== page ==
Blog post (6th of April, 2020)
Darkness and Light


Greetings and salutations!

I feel that, slowly, this game is starting to look--somewhat at least--like itself. ^_^

Work has continued on filling out the environment of the temple proper: In particular, the refectory is pretty much done, save for some work related to an in-game progression of time.

The player-character's room has also been furnished--although I forget whether that was done before the previous devlog, and thus whether it more properly falls under that entry. ^^;



On the technical side, a number of features have been implemented and bugs fixed. (Including the reworking of what in retrospect was a slightly-silly approach to loading characters. ^^; )

One new feature that is perhaps particularly salient is that of "proxy characters". These, in short, are characters that response as though they were some other, specified character: when asked for their list of options, they pass the request on to their "target" character, and likewise when asked to hide their list of options. In effect, this allows the game to include multi-tile characters.

For example, consider the refectory table, shown above. When approached early in the game, it presents a list of breakfasting options. However, given a table so long, I don't want players to be required to look at some specific tile in order to activate those options. So I line it with proxy-characters, all referencing the single "real" breakfast-table character--thus allowing the player to approach any of the relevant tiles to breakfast!



I've also added the ability to "tag" decor-items. This allows for them to be quickly and easily accessed in script-methods, and thus to be easily changed. For example, certain candles might be snuffed as time passes, or the lighting of the views through windows altered.

Similarly, I've added the ability to "tag" tiles. However, unlike the decor items, this isn't intended to provide easy access to them--that access already exists via another feature. Instead, what this does is group the geometry for those tiles together beneath a single parent-node, and provide easy access to that parent. This then allows scripts to change the appearance of a set of tiles.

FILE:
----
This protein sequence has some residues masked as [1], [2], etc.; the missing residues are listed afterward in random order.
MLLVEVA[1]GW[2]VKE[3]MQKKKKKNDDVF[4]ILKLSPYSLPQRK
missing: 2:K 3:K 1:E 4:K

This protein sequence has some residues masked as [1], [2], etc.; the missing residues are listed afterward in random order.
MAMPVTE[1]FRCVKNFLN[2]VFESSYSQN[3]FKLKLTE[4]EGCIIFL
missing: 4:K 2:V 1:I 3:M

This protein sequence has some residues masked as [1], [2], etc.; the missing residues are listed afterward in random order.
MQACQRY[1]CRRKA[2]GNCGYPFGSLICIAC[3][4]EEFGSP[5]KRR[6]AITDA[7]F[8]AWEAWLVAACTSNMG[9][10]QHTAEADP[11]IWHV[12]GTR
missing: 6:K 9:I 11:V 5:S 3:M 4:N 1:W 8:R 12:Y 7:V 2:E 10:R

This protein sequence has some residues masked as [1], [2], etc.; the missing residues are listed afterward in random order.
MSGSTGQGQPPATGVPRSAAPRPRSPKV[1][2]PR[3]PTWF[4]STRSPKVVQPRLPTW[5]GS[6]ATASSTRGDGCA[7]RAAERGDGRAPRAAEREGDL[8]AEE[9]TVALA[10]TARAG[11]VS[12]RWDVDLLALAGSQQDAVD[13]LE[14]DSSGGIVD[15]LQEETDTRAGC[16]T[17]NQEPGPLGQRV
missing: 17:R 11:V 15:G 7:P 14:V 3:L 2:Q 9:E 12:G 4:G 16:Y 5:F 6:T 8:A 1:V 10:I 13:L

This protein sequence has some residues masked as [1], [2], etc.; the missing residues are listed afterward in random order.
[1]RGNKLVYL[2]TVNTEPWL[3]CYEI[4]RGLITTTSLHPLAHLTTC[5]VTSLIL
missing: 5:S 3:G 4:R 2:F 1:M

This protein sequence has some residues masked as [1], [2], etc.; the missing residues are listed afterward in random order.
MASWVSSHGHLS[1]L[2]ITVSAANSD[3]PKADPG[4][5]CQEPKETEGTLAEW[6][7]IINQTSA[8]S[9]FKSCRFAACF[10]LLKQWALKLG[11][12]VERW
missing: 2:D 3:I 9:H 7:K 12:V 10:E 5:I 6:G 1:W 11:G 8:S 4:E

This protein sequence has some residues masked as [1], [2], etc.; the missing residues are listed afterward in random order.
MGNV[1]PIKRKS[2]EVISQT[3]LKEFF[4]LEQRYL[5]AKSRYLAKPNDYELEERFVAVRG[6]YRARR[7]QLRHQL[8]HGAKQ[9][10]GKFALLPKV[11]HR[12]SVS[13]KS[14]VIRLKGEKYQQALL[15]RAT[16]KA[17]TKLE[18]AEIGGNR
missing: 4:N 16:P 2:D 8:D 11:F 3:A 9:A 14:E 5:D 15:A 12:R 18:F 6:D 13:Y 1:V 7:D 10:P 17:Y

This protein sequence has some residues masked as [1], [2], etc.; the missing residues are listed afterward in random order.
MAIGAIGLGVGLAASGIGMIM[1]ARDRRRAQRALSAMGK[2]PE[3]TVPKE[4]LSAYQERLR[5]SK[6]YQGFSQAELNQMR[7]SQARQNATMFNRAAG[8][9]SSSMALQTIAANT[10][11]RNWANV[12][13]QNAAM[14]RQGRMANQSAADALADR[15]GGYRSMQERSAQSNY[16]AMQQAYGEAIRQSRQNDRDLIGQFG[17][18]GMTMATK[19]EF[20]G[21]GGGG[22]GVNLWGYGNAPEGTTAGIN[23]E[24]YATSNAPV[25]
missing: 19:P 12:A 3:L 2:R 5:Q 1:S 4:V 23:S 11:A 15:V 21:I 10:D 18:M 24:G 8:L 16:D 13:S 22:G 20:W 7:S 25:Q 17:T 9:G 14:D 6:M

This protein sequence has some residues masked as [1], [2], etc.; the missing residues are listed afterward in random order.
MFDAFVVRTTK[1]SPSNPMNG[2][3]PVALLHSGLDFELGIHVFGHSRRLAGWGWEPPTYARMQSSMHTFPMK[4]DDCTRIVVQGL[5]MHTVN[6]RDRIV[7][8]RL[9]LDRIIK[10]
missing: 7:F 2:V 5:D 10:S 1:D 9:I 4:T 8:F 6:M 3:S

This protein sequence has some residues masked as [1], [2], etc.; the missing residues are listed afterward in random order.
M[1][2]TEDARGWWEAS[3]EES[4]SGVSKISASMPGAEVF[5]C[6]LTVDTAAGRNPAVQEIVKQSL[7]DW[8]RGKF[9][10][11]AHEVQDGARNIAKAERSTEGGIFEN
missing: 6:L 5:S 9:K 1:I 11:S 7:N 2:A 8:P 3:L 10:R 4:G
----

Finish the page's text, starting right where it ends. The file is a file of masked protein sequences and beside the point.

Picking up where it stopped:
And one place that this sees use is in the basement.

This area is quite dark, save for one--unexpectedly--well-lit region. By tagging the well-lit region, I can tint it to suit the light-source in question, and dim the rest of the region.

However, I wanted the basement to be more than just dim: I very much wanted the player to be able to see only a little distance ahead of themselves, to be centred in a little pool of light.

Now, I could have simply used a standard light for this. But such lights have a soft falloff, and may still illuminate paler objects in the distance. While technically accurate, this wasn't the effect that I wanted.

Creating a custom shader to do this would have been easy, I imagine. But I'd taken the decision that, for this project, I wanted to use only out-of-the-box features, and so I set aside the idea of a custom shader.

I considered a variety of potential solutions: trickery with texture-projection, or spotlights, or blending of texture-stages. But none of these seemed like a good idea--especially for a side-project.

Then a much simpler idea came to me: I could simply attach a black sphere to the camera (or better yet, two, one fully opaque and one smaller and semitransparent, providing two-level lighting). This would naturally cut off the view in the appropriate shape, and do so quite easily!

The illuminated area, then, could simply be set to render after the "darkness spheres", with those spheres set to not write to the depth-buffer. Said illuminated area would thus be drawn over the spheres, and so appear as a light in the dark. ^_^

I tried it--and it works!




That then is all for now--stay well, and thank you for reading! ^_^